Elisabeth Eberstadt was one of the numerous children of Falck (Ferdinand I.) Eberstadt and Sara (Zelie) Seligmann. She was the second wife of the solicitor George Henry Lewis. His first wife, Victorine, died in 1865. There was one daughter from this marriage, Alice Victorine. Elisabeth married George Lewis in 1867. They had three children: George, Gertrude and Katherine (d. 1961).
Elisabeth Lewis was a renowned society hostess, particularly for the musical soirees she held at her home at 88 Portland Place, Walton-on-Thames. The Lewises were good friends with JW, a frequent dinner guest at their home, and they were supportive of him at the time of his libel trial against Ruskin. Elisabeth was very disappointed that the jury did not come out more strongly in JW's favour (#02519). Elisabeth, who attended JW's Ten O'Clock lecture at Prince's Hall, Piccadilly, on 20 February 1885, thought the performance 'brilliant' and asked JW to send her a copy (#02520). At JW's marriage to Beatrix in 1888 she was among those to congratulate the couple and wish them 'a long & prosperous united life' (#02522).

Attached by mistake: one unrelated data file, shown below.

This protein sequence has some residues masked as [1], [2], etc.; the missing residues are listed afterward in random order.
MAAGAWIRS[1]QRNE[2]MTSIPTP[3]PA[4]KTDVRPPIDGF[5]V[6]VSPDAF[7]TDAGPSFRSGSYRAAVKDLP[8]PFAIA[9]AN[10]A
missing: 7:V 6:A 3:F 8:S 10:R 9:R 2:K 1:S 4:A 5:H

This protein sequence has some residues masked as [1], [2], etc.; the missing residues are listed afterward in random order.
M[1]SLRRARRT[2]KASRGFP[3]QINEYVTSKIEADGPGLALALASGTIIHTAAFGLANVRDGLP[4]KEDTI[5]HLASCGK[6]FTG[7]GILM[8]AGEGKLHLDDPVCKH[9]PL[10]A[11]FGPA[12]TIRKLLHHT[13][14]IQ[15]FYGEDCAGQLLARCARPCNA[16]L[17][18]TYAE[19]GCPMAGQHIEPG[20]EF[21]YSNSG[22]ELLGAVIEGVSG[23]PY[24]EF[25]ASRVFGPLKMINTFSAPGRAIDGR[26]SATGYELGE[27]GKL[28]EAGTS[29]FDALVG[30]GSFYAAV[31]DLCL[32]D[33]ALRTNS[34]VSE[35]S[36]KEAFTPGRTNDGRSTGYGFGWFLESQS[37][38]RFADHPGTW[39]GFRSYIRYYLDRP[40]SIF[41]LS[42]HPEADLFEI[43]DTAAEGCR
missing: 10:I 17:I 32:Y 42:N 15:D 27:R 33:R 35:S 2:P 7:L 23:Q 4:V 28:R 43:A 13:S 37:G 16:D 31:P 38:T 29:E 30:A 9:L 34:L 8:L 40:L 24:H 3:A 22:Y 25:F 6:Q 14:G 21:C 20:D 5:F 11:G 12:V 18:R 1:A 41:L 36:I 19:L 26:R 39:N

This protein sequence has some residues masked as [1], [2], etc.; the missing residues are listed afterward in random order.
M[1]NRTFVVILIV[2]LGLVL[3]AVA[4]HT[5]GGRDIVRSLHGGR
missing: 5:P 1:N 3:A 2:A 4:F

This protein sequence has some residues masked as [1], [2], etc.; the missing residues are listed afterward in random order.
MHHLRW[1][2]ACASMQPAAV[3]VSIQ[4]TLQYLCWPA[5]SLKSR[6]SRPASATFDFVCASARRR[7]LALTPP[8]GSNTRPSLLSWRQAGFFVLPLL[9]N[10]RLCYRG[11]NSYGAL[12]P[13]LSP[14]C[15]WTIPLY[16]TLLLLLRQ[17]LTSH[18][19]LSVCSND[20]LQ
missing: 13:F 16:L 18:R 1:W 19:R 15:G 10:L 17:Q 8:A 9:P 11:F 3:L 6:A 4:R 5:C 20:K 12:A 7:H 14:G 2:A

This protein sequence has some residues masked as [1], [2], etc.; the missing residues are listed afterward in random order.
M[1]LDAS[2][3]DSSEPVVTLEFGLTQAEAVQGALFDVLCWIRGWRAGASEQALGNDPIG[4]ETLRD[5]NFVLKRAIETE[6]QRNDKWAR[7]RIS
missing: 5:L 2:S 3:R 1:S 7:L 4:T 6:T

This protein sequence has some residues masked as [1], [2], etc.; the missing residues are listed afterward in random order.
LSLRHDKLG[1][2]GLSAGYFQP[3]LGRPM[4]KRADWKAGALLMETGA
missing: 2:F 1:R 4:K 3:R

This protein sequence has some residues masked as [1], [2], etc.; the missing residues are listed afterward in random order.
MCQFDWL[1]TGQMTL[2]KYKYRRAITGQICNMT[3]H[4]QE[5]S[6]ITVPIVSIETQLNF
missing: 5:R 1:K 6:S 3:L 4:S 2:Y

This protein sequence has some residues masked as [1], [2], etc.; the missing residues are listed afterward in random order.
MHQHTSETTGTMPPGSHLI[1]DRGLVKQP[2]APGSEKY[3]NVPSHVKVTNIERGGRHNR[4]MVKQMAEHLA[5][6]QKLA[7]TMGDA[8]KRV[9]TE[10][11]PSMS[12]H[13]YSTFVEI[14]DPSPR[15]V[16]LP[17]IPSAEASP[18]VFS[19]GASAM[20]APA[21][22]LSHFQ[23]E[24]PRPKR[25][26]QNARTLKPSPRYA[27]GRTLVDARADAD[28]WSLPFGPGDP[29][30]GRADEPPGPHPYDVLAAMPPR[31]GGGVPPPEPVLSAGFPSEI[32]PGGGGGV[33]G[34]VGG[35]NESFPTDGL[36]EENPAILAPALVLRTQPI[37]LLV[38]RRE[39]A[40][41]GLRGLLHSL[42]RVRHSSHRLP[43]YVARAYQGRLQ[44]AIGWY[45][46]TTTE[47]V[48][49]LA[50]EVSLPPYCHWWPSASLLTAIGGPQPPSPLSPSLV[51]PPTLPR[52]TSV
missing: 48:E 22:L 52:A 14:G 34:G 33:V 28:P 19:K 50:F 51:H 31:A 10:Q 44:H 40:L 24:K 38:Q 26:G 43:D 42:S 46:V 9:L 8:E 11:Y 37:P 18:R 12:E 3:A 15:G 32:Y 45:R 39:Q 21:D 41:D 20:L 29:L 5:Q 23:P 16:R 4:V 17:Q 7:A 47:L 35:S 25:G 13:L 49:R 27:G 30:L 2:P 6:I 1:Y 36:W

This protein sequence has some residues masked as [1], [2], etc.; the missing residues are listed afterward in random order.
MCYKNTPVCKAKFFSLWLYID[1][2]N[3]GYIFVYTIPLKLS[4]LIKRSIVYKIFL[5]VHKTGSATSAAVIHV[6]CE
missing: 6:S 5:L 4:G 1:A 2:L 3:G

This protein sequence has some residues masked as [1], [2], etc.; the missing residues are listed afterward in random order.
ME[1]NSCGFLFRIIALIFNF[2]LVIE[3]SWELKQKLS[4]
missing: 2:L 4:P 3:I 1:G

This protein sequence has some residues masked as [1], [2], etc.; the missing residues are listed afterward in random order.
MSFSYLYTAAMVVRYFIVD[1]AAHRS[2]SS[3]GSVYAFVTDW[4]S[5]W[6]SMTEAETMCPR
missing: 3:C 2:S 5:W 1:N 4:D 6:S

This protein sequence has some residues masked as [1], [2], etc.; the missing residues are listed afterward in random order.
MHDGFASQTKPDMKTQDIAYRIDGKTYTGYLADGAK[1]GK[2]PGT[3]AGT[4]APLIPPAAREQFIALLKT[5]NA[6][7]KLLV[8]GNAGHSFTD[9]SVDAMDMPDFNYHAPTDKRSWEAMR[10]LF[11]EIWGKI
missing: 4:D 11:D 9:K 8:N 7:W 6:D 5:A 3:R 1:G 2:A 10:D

In 1891 Arrangement in Grey and Black, No. 2: Portrait of Thomas Carlyle (YMSM 137), having been cleaned and varnished, was deposited with the Lewises for a short time before it was purchased by the Corporation of the City of Glasgow at the end of March (#02526). Elisabeth's brother Maximilian died in London in this year (#02527).
Elisabeth became Lady Lewis in 1893 when her husband was knighted. The Lewis' collection was left to their daughter Katherine Lewis, who bequeathed it to her niece Elizabeth Wansbrough. It was sold at Sotheby's, London, on 7 June 1995.
Eberstadt family tree at http://www.eberstadt.info/gallery (accessed 2005); Christian, John, Burne-Jones, exhibition catalogue, Arts Council, London, 1975; Dictionary of National Biography, Oxford, 2004; 'Portrait of Lady Lewis, Sir Edward Burne-Jones', in http://www.victorianweb.org/painting/bj/wc/6.html (accessed 2005).